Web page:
There’s a burning question running through my mind as I wait for tonight’s proceedings to get underway; where the hell is everyone? Doors have been open nearly 90 minutes, but I’m only a few digits short of being able to count the number of people using just my fingers and toes. Seeing the room this bare, it sits on the border between an intimate/special occasion and a massive oversight by the Academy management. Either way, no one who’s here seems to care, which I suppose is all that matters really.
Support tonight comes from local singer/songwriter Lee Rogers, who resembles a cross between Richard Hammond and Rod Stewart, but is thankfully nowhere near as annoying as either of them. In fact, he’s far from annoying, but pretty damn good; he plays a selection of heartfelt songs about love, pain and life — or “sex, drugs and rock ‘n’ roll” as the man himself jokingly puts it. His music is well structured, his voice is strong, and for a solo artist he has an impressively atmospheric way of playing — varying the volume of his guitar and establishing a very rhythmic style despite the lack of percussion. I would love to hear these songs with the backing of a full band, but that’s just my personal preference, and judging by the strong reception he gets, he’s more than capable of doing a good job on his own.
The pint-sized Keith Caputo and his band, The Sad Eyed Ladies take to the stage to as much of a roar as 60 people can muster, and they launch into the brooding, slow-burn of “Kill With God”, which sounds much more atmospheric than on record. The setlist covers the whole range of Caputo’s solo material, with old songs such as “Razzberry Mockery” mixed in with cuts like “Devils Pride” and “Crawling” from his most recent, ‘A Fondness For Hometown Scars’ album. His live voice is superb, and his range of tones impressive — one minute he is singing in quite a pop-style, the next he sounds more like Scott Weiland of Stone Temple Pilots. He is also something of an enigma, and it’s hard to tell whether his pained expression is one of a true suffering artist, or that of, quite simply, a poser. The more you watch, the more you feel it has to be the former.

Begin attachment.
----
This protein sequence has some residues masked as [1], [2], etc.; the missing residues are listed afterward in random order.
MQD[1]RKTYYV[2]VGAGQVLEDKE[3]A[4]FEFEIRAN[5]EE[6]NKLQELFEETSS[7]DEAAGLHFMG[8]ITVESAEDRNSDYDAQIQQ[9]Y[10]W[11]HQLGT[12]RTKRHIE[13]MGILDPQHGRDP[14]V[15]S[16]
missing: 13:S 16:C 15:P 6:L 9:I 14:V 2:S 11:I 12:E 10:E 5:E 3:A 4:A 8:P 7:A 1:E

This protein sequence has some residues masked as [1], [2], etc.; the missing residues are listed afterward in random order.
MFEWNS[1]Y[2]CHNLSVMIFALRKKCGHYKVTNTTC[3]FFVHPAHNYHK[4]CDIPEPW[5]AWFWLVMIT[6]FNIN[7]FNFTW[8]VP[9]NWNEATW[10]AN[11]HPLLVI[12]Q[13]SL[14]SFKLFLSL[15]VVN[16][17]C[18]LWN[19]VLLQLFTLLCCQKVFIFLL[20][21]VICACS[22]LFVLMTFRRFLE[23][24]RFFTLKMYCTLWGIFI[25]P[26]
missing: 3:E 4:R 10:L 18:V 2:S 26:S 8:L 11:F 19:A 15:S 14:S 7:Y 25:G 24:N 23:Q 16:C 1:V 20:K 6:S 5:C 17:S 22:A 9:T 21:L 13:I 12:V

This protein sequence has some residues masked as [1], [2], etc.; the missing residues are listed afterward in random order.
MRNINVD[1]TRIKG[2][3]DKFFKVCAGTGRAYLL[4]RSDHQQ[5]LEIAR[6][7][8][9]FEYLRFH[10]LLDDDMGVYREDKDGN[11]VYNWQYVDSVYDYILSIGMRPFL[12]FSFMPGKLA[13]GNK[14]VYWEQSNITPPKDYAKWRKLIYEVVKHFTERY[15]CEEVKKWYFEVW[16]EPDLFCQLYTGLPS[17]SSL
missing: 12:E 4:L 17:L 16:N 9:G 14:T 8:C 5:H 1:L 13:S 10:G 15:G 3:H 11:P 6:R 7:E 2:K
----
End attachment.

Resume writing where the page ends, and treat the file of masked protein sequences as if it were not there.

Not to be outdone, Caputo’s band put in a stirring performance that seems to gain momentum the longer they are on stage. The rhythm section is tight, while Dutch guitarist Maarten Moerland is more than capable of matching Caputo’s pop to hard rock range. It is probably this versatility that is most appealing about Caputo and his band live; while many musicians in his position have the habit of being a bit samey with solo material, Caputo shows himself tonight to be a performer of many musical talents, playing a collection of songs that will appeal to many fans.
Caputo clearly isn’t bothered by the low turn-out — he asks for one of the lights on him to be turned down so he can “see the huge sold out crowd!” Laughing, he then says, “Don’t worry, even if there was just one paraplegic guy here with no-one else, we’d still play!” His own website describes his music as ‘dreamy music for dreamy people’ and you’ll struggle to sum him up more effectively than that. By the time the closing pair of “Selfish” and “Troubles Down” are done, you get the impression of having watched something understated, atmospheric, captivating and ultimately intimate and special. Perhaps the venue management were justified after all.
Review and Photographs — Dave Musson